Five Indian nations between 1820 and 1870 were called the Five Civilized Tribes—the Cherokee, Creek, Choctaw, Seminole, and Chickasaw. They were called the Five Civilized Tribes because they engaged in for-profit cotton export, created tribal school systems, established courts, police, and remained economically and politically independent and self-sufficient.
Throughout the five nations, in some villages Christian church communities replaced village communities, and many village communities spread out over the land.
Family maintained their own livelihood on a share of tribal land that was used along traditional lines of use and occupancy. Most tribal members maintained small farms, and traded cotton, corn, cattle, hogs and furs to purchase necessities and luxury manufactured goods.
The combination of economic self-sufficiency and political autonomy was very powerful. During the same period in the 1800s, many tribal nations were engaged in the fur trade. The fur trade, however, after 1820, declined owing to the rise and widespread use of manufactured cotton textiles and the over exploitation of fur bearing animals both by Indian and non-Indian hunters. Without the fur trade, many Indians nations were forced farther west and into conflict with other Indian nations, or to sell land and live impoverished on Indian reservations.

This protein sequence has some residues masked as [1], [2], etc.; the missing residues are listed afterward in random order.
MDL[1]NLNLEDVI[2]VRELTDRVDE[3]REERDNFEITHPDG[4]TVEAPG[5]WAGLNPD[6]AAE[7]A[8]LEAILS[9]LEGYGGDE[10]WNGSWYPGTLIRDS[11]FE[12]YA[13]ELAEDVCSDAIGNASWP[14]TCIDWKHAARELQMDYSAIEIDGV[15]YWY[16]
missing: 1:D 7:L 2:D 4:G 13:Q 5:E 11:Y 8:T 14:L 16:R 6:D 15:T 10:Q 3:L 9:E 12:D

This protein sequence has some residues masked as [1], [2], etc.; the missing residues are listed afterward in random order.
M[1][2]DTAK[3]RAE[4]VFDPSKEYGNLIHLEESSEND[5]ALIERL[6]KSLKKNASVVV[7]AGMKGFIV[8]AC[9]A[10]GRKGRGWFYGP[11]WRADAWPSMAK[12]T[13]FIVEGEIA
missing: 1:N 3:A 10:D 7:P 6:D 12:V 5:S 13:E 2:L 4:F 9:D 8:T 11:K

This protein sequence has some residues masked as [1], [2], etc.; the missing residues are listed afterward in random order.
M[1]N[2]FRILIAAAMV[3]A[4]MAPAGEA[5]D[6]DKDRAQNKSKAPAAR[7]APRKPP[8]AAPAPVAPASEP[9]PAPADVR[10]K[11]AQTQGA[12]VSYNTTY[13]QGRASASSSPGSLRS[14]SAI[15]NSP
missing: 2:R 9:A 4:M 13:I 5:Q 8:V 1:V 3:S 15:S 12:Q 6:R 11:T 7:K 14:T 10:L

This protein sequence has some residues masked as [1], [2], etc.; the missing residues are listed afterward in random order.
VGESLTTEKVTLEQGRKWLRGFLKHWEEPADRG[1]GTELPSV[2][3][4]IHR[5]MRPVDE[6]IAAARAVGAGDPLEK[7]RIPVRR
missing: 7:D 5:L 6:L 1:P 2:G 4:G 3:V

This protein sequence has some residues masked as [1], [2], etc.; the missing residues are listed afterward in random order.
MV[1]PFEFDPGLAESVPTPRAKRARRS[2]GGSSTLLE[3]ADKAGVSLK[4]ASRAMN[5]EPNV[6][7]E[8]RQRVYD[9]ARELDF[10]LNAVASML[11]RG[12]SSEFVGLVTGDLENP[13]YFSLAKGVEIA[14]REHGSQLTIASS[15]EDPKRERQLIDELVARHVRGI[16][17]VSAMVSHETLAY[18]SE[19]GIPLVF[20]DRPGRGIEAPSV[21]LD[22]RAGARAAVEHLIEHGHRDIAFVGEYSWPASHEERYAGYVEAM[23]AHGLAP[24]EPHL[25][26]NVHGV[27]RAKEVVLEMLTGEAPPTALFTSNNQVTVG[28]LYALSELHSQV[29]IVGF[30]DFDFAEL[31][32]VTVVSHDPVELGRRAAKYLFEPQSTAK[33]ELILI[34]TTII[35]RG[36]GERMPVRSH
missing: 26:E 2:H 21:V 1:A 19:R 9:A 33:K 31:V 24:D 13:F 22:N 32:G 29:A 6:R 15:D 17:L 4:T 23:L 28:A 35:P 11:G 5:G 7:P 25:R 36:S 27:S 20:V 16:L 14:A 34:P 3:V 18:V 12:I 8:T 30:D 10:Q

The southeastern nations, although self-sufficient and politically independent, were dismantled in 1906, in part because most tribal members did not display the individualistic self-interest that Americans associated with civilized society. The five southeastern nations are shining examples of what can be and was achieved by indigenous nations when they had freedom and opportunities to choose political independence, market engagement, and economic self-sufficiency, while upholding many of their traditions and values.
Source: The Sustained Self-Sufficiency of the Five Civilized Tribes
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